The Unexpected Benefits and Underlying Motivations for Communicating COVID-19 Contagion Risks When Rejecting In-Person Social Invitations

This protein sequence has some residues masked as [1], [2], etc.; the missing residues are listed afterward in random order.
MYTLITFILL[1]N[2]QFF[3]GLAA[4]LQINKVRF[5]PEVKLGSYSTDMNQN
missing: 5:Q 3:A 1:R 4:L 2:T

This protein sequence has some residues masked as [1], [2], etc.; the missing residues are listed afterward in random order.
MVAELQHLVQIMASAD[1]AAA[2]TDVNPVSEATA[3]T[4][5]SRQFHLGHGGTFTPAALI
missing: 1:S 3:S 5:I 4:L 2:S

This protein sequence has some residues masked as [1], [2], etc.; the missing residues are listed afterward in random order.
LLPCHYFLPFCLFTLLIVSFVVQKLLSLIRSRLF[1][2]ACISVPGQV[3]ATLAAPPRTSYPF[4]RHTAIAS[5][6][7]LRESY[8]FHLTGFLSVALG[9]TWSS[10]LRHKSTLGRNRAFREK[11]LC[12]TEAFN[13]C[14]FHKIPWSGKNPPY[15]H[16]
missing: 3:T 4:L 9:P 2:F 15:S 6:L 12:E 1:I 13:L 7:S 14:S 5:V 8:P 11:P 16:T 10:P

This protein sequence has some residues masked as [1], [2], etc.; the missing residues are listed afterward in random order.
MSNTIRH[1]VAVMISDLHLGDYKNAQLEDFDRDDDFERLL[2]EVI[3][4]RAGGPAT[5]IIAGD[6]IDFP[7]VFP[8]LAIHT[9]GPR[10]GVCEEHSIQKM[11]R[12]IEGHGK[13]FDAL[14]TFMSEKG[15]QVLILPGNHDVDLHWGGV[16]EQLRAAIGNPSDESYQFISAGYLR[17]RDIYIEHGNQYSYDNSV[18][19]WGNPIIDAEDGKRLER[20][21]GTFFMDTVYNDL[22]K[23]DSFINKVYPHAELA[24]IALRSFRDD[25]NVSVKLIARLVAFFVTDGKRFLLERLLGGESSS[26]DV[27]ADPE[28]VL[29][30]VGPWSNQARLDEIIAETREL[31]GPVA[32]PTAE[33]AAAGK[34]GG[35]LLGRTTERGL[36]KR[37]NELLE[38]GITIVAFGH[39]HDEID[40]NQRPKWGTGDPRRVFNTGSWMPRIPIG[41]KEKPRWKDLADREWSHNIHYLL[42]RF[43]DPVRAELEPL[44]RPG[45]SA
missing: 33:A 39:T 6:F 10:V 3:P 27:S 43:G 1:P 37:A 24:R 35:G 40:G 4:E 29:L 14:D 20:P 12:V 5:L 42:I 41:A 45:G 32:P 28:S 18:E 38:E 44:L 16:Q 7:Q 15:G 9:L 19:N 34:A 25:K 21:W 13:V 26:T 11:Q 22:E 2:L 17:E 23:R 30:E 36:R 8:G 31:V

Across five studies (N=3,071), we explore the interpersonal consequences of COVID risk communication when rejecting social invitations. In Study 1, people underestimate the benefits and overestimate the costs of rejecting social invitations for risk-related reasons. In Studies 2a&b, people are more likely to communicate risk when they are focused on welfare (vs. social) concerns. In Studies 3a&b, we replicate and extend these results in the context of actual social invitations. Together, these studies suggest that people should feel less concerned about rejecting social concerns for COVID-related reasons: risk communication could be more effective, and more positively perceived than people predict. These studies also suggest that policy makers should emphasize the welfare (vs. social costs) of COVID in ongoing communications.

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